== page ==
Anyone who has trolled the unregulated territory of the largest collection of online ads has seen the warnings. And while many of us might laugh at the idea of getting caught in a scam ourselves, for CBC radio host, author and now playwright Bill Richardson, it became all too real as he found himself falling for one of the oldest.
Still, the experience seeded a fascination with Craigslist that now forms the basis of Richardson’s musical Do You Want What I Have Got? A Craigslist Cantata, now playing at the PuSh Festival.
Finding himself between assignments one day, Richardson took to Craigslist to see what it might offer. An ad about making money by typing at home convinced him to sign up for a PayPal account, from which he sent the $11 demanded to find out more. It didn’t take long for the response to come back in the form of an email explaining how to post similar Craigslist ads to dupe others. “This shows you the depths [to which] I had sunk,” Richardson laughs.
From that rather inauspicious introduction, Richardson began to see the strange world of autographed copies of the Bible, and the guy willing to look after pets left behind at the Rapture, as a goldmine of material.
“I became fascinated by it,” says Richardson, who soon found himself searching for the most peculiar and outlandish ads. “Every posting, no matter how pedestrian, had the possibility of a story.”
Creating that story from seemingly random ads plucked from the internet sounds like an impossible task, but there is an odd cohesiveness to the often laugh-out-loud 90-minute show that Richardson eventually co-wrote with Vancouver composer Veda Hille.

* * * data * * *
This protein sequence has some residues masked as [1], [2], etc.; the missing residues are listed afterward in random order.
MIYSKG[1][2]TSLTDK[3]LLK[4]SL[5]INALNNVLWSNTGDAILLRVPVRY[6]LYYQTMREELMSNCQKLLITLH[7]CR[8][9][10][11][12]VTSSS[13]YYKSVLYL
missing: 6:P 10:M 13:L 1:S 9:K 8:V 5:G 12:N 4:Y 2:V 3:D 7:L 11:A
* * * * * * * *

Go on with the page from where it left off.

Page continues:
While some of the ads are obviously chosen for their relationship to others, Richardson says it was never their goal to present them as a traditional story. “The ads all have a quality of longing and humour — there is a sense of people who are looking for something — wanting to put themselves on the map.”
As a gay man, Richardson says there was never any question that the show would include some gay content. He and Hille wanted to capture the entire spectrum of life on Craigslist, he says.
“One of my favourites is ‘Chili Eating Buddy,’ which is a fantastic ad from a guy who wanted to trade some of his chili for weed and sit around with another guy drinking coffee in their underwear,” Richardson says.
Singing “Chili Eating Buddy” is New York transplant J Cameron Barnett, who moved to Vancouver a year ago with his husband, Dan. “It is kind of typical of what you can find on Craigslist,” he says, “these supposedly straight guys looking to hang out and maybe have a little sex on the side, all the while professing they are not gay.”
An avid Craigslist user himself, Barnett says that unlike Richardson he has never been scammed, despite having gone so far as to arrange a house swap with a woman in Los Angeles.
“I’m a big fan of Craigslist. I’ve sold stuff, searched for jobs and at one time even sought out legal advice. And of course, I’ve also used it for dating — before I was married,” he adds quickly.
But don’t expect a serious examination of such things as murderous luring plots by alleged Craigslist predators between ads for a Sarah Palin look-alike to perform in an adult film (no anal, the ad reads) and light-hearted songs about missed connections. “It’s not about Craigslist,” Richardson says. “It is about human longing.”